A Plymouth County jury has found a Massachusetts mother, whose four-year-old daughter died after being given toxic levels of drugs prescribed to control her behavior, guilty of second-degree murder.
The case has raised disturbing questions about the apparent ease with which some parents can convince compliant physicians to diagnose and prescribe powerful psychotropic drugs for young children to help qualify for benefits. It also raised questions about whether some of these conditions can even be properly diagnosed in very young children.
Four-year-old Rebecca Riley was found dead in her bed on the morning of Dec. 13, 2006.
In the days leading up to her death, Rebecca had been suffering from a respiratory illness. To quiet her complaints and get some sleep, her mother, 35-year-old Carolyn Riley, gave her double her daily dosage of clonidine. Clonidine is a psychotropic drug used to control hyperactivity and bipolar disorder, according to the Boston Globe.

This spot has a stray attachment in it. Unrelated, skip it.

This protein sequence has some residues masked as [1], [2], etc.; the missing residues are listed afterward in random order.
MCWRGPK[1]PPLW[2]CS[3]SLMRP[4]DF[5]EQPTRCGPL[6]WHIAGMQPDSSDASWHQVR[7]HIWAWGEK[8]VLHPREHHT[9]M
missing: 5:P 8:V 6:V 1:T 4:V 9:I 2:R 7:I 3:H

Riley was sentenced to life imprisonment with a possibility of parole after 15 years.
The father, Michael Riley, 37, will be tried separately beginning next month.
The investigation that followed revealed two of Rebecca’s siblings, now age 9 and 14, had routinely been given Depakote, Seroquel, and clonidine to sedate them since the age of 2. An older sister, now 17, had been removed from the home earlier for undisclosed reasons, and been adopted by the time of Rebecca’s death. The two other siblings are in foster care.
The prosecutors alleged the couple used the diagnosis given to their children to scam the Social Security office to approve disability benefits.
The defense characterized Carolyn Riley as a former foster child deserving of sympathy, overwhelmed by a family life full of mental illness.
Michael Riley had been barred from living with the family after allegedly showing pornography to the eldest daughter as well as attempting to sexually assault her.
The drugs were prescribed by Dr. Kayoko Kifuji, a Tufts Medical Center psychiatrist, who testified only after being granted immunity from prosecution. A grand jury cleared her of any criminal wrongdoing in the case, and she continues to practice in another community.